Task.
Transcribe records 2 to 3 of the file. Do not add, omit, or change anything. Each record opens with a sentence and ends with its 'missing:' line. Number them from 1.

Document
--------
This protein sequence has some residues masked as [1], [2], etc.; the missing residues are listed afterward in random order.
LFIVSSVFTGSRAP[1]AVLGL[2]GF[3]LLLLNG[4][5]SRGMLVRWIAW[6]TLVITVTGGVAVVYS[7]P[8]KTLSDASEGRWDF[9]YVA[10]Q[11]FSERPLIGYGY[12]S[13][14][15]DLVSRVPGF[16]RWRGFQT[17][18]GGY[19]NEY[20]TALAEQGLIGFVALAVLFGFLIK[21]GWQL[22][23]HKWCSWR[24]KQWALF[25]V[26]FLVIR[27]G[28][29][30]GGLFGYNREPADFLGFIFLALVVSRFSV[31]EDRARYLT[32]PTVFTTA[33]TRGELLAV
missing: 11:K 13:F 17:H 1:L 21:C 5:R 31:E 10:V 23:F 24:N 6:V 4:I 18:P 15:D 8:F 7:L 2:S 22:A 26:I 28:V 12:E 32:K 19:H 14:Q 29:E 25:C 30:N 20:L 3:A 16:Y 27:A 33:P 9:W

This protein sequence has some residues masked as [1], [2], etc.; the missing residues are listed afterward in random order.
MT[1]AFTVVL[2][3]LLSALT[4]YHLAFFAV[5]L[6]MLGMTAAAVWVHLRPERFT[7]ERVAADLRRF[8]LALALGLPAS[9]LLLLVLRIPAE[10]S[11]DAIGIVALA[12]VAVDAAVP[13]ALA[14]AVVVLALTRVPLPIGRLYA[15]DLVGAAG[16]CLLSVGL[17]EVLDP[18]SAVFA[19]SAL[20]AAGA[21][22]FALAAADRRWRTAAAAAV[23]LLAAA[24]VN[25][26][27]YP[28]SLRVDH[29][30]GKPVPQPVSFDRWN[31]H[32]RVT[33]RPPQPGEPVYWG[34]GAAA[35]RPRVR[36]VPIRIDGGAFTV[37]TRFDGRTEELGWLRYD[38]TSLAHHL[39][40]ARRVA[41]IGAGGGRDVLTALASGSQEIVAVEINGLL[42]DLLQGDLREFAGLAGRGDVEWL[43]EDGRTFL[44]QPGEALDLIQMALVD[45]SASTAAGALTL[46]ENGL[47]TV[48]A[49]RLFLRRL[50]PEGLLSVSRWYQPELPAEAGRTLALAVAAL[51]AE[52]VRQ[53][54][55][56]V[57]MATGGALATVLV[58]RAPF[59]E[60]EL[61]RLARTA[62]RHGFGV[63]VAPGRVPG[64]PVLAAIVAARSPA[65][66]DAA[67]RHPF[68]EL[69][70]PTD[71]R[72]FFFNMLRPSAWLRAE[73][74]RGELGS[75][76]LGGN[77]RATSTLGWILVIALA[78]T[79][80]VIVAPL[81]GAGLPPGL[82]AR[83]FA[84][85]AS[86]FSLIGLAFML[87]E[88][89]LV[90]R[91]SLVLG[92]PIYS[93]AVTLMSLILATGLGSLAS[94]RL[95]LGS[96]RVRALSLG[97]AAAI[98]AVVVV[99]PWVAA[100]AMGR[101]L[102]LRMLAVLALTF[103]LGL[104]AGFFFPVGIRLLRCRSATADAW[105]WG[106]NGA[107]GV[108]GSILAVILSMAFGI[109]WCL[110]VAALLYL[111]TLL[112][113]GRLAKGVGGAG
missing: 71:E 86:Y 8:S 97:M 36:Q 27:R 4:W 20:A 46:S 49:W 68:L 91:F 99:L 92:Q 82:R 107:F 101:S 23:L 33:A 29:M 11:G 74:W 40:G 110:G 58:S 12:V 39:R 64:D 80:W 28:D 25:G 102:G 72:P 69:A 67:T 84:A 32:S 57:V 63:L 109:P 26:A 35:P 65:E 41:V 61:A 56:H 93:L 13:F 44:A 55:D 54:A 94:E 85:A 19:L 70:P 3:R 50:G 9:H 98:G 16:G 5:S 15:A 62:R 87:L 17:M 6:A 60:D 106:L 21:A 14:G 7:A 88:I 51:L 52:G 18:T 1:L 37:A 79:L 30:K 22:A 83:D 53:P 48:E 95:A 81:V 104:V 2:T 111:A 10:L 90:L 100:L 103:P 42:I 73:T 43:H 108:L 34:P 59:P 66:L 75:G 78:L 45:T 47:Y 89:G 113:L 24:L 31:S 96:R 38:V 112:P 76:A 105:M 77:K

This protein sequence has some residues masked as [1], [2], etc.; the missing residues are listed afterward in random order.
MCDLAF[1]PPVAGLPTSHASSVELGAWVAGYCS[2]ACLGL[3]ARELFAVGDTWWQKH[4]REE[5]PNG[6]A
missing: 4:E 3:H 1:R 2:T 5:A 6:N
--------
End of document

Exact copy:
This protein sequence has some residues masked as [1], [2], etc.; the missing residues are listed afterward in random order.
MT[1]AFTVVL[2][3]LLSALT[4]YHLAFFAV[5]L[6]MLGMTAAAVWVHLRPERFT[7]ERVAADLRRF[8]LALALGLPAS[9]LLLLVLRIPAE[10]S[11]DAIGIVALA[12]VAVDAAVP[13]ALA[14]AVVVLALTRVPLPIGRLYA[15]DLVGAAG[16]CLLSVGL[17]EVLDP[18]SAVFA[19]SAL[20]AAGA[21][22]FALAAADRRWRTAAAAAV[23]LLAAA[24]VN[25][26][27]YP[28]SLRVDH[29][30]GKPVPQPVSFDRWN[31]H[32]RVT[33]RPPQPGEPVYWG[34]GAAA[35]RPRVR[36]VPIRIDGGAFTV[37]TRFDGRTEELGWLRYD[38]TSLAHHL[39][40]ARRVA[41]IGAGGGRDVLTALASGSQEIVAVEINGLL[42]DLLQGDLREFAGLAGRGDVEWL[43]EDGRTFL[44]QPGEALDLIQMALVD[45]SASTAAGALTL[46]ENGL[47]TV[48]A[49]RLFLRRL[50]PEGLLSVSRWYQPELPAEAGRTLALAVAAL[51]AE[52]VRQ[53][54][55][56]V[57]MATGGALATVLV[58]RAPF[59]E[60]EL[61]RLARTA[62]RHGFGV[63]VAPGRVPG[64]PVLAAIVAARSPA[65][66]DAA[67]RHPF[68]EL[69][70]PTD[71]R[72]FFFNMLRPSAWLRAE[73][74]RGELGS[75][76]LGGN[77]RATSTLGWILVIALA[78]T[79][80]VIVAPL[81]GAGLPPGL[82]AR[83]FA[84][85]AS[86]FSLIGLAFML[87]E[88][89]LV[90]R[91]SLVLG[92]PIYS[93]AVTLMSLILATGLGSLAS[94]RL[95]LGS[96]RVRALSLG[97]AAAI[98]AVVVV[99]PWVAA[100]AMGR[101]L[102]LRMLAVLALTF[103]LGL[104]AGFFFPVGIRLLRCRSATADAW[105]WG[106]NGA[107]GV[108]GSILAVILSMAFGI[109]WCL[110]VAALLYL[111]TLL[112][113]GRLAKGVGGAG
missing: 71:E 86:Y 8:S 97:M 36:Q 27:R 4:W 20:A 46:S 49:W 68:L 91:F 99:L 92:Q 82:R 107:F 101:S 23:L 33:A 29:M 11:G 74:W 40:G 110:G 58:S 12:V 39:R 64:D 80:W 28:D 25:G 102:G 72:P 69:A 67:T 84:A 32:S 57:V 63:L 109:P 26:A 35:P 65:E 41:V 61:A 56:H 93:L 13:F 44:A 55:D 54:A 94:E 85:A 19:L 70:P 3:R 50:G 9:H 98:G 16:G 5:S 15:A 62:R 87:L 17:M 6:A 60:D 106:L 21:A 14:G 7:A 88:I 51:L 52:G 18:T 1:L 37:A 79:L 30:K 22:A 83:D 53:P 48:E 95:A 81:V 104:V 2:T 111:A 10:L 90:L 100:L 103:P 42:I 73:T 43:H 108:L 34:P 59:P 66:L 75:G 78:L 45:T 47:Y 89:G 113:L 24:L 31:S 96:R 38:V 112:P 76:A 105:M 77:K

This protein sequence has some residues masked as [1], [2], etc.; the missing residues are listed afterward in random order.
MCDLAF[1]PPVAGLPTSHASSVELGAWVAGYCS[2]ACLGL[3]ARELFAVGDTWWQKH[4]REE[5]PNG[6]A
missing: 4:E 3:H 1:R 2:T 5:A 6:N